(1889-1924) US author (born Home Eon Flindt) whose first work was as a screenwriter in 1912, with a script for "The Joke That Spread" (there is no evidence the film was made; at least seven more scripts were sold), and whose work appeared mainly in the Frank A Munsey magazines from the teens of the century. His first sf story was "The Planeteer" (9 March 1918 All-Story Weekly); it deals with sexual rivalry and personal ambition in a Bellamistic (> Edward Bellamy) society. Its sequel, "King of Conserve Island" (12 October 1918 All-Story Weekly), describes the corruption and collapse of a socialist society on Jupiter under the propaganda attacks of a reactionary, capitalist society – a good world wins through in the end.
The Dr Kinney stories examine the implications of various political ideas: "The Lord of Death" (10 May 1919 All-Story Weekly) describes the ultimate Spencerian survival of the fittest on Mercury; "The Queen of Life" (16 August 1919 All-Story Weekly) is based on the opposite point of view, preservation of life for its own sake and Malthusianism on a Venus characterized by superscience; "The Devolutionist" (23 July 1921 Argosy) covers the ambivalences of an efficient, more or less benevolent dictatorship and a bumblingly anarchistic or democratic underground; and the final story, "The Emancipatrix" (3 September 1921 Argosy), contrasts a hive world and primitive humans on a ring-shaped planet in another solar system. In the last two stories, the alien contact takes place by means of an apparatus acquired from Venus. The series was much later assembled as The Devolutionist and The Emancipatrix (23 July, 3 September 1921 Argosy; coll of linked stories 1965) and The Lord of Death and The Queen of Life (stories 10 May, 16 August 1919 All-Story Weekly; coll of linked stories 1965) Flint's writing style and Pulp-magazine habits did not always adequately express his deep interest in the emergence of behavioural and historical patterns from various political and social philosophies, but the Dr Kinney stories, which show more than mere flashes of his intellectual potential, are his real legacy.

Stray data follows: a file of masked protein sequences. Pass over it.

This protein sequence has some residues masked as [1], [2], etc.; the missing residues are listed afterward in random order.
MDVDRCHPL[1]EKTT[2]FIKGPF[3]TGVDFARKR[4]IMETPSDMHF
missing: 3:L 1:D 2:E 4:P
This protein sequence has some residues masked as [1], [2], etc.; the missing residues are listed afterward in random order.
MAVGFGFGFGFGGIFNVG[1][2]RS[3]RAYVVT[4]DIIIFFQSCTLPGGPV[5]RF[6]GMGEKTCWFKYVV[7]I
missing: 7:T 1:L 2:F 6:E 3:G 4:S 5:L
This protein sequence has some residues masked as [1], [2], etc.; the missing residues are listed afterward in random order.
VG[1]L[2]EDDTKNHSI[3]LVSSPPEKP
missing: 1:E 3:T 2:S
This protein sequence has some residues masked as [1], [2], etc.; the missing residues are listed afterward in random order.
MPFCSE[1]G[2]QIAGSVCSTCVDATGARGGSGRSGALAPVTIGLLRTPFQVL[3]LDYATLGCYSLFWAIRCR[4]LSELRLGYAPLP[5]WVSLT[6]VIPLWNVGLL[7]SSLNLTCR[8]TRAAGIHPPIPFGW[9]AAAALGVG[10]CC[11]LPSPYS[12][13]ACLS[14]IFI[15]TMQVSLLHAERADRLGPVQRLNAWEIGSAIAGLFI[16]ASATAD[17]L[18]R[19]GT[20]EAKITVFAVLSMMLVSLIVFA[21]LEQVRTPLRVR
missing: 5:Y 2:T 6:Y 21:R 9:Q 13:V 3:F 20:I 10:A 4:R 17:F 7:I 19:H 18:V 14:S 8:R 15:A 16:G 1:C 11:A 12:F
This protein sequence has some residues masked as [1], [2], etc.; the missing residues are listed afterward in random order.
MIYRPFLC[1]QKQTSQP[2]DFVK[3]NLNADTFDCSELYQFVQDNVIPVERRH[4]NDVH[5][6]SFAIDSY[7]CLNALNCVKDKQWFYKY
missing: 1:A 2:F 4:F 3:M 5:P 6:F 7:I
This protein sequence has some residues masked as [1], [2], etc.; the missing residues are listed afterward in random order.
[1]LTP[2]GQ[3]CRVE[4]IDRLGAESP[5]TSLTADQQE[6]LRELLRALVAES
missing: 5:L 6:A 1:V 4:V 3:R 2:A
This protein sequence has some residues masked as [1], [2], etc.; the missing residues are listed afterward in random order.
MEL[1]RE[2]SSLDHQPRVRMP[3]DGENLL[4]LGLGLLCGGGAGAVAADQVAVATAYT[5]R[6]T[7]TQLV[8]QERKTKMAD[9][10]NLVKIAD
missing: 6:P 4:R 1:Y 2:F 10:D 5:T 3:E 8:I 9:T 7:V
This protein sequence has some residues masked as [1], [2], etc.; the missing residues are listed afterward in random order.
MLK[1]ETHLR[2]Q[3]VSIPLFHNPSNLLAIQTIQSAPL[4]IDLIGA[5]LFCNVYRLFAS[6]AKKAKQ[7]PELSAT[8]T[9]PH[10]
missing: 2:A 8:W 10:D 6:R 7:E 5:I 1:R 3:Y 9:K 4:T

Flint is remembered in part for the mystery of his death (having driven into the country near Oakland, California with a known criminal, he was later found dead in his crashed car) and rather more for his sf novel, The Blind Spot (14 May-18 June 1921 Argosy; 1951) with Austin Hall (whom see for details, and for his solo sequel). [EFB/JC]
see also: Fantastic Novels; History of SF; Parallel Worlds; Planetary Romance.
Homer Eon Flint
born Oregon: September 1889
died near Sunol, California: 27 March 1924
- The Blind Spot (Philadelphia, Pennsylvania: Prime Press, 1951) with Austin Hall [Blind Spot: hb/Hannes Bok]
Previous versions of this entry